Director's Cut: One of the biggest challenges to feminism

Last year, our Director Madeline hosted 'The Weekly' - a weekly blog post pertaining to feminist issues. This year, it is the 'Director's Cut'. Stay tuned for more blogs from our National Director and Founder, Madeline Price

CW: systemic racism, violence, meninists, rape

In 1963, whilst imprisoned in Birmingham Jail, Dr Martin Luther King Jr. wrote the following passage;

'I have almost reached the regrettable conclusion that the Negro’s great stumbling block in his stride towards freedom is not… the Ku Klux Klanner but the white moderate, who is more devoted to ‘order’ than to justice; who prefers a negative peace which is the absence of tension to a positive peace which is the presence of justice; who constantly says, ‘I agree with you in the goal you seek, but I cannot agree with your methods of direct action.’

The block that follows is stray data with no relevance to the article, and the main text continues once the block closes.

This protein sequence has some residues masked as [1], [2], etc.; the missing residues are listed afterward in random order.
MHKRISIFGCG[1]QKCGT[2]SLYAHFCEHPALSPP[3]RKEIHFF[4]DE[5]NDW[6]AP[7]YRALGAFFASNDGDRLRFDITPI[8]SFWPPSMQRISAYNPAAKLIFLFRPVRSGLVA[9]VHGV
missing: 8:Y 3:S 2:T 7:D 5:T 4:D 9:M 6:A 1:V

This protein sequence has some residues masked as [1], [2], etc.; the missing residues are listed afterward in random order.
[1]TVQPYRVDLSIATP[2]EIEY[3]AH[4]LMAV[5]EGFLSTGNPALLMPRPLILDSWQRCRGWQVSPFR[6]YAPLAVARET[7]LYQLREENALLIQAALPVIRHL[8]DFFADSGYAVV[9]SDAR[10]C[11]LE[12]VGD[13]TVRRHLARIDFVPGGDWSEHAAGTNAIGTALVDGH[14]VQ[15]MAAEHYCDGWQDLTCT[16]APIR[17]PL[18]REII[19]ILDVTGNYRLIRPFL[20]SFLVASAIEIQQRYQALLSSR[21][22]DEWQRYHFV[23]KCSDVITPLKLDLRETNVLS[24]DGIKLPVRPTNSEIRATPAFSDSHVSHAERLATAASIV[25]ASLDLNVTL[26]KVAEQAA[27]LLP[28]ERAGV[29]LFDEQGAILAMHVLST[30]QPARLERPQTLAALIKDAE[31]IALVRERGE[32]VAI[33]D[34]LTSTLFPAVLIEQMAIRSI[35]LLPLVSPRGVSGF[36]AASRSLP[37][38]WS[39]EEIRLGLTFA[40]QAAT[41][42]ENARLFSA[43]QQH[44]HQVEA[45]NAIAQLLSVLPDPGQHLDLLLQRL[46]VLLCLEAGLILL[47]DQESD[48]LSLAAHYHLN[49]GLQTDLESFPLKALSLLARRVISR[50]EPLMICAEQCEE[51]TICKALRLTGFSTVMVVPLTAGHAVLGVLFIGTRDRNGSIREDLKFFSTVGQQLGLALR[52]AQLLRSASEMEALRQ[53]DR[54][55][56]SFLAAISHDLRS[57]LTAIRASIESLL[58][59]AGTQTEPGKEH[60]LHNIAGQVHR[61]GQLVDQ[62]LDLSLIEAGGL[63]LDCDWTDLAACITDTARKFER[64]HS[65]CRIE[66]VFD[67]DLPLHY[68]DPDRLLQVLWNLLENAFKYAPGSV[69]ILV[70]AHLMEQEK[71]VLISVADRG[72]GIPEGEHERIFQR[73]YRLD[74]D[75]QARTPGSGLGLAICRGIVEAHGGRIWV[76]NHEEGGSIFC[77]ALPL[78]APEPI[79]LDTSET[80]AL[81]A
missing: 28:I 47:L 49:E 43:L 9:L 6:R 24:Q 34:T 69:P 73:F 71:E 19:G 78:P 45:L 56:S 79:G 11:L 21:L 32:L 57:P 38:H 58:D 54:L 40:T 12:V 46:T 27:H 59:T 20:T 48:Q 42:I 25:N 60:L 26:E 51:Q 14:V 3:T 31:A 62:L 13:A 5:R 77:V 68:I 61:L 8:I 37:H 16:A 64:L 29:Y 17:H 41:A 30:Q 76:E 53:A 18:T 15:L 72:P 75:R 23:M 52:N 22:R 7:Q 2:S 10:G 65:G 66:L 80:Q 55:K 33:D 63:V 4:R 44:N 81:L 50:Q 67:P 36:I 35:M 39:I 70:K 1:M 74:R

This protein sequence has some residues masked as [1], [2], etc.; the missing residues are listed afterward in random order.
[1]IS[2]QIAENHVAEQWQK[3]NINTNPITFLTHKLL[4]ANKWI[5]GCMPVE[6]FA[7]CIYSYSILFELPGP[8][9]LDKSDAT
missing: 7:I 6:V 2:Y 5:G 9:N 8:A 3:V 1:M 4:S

This passage, from the impassioned civil rights leader, demonstrated his frustrations with the social and political moderates of 1960s America – their emphasis on changing the system from within its inherent and systemic constraints, patience and compromise in the face of injustice. This type of criticism of the moderates of society is evident across a wide array of social movements – from historical civil rights to the current #blacklivesmatter movement, from neo-atheists fighting against religious culture in the USA to environmentalist movements, and more. (A whole blog post alone could be devoted to the sheer number of social movements we have had in the 20th and 21st centuries!).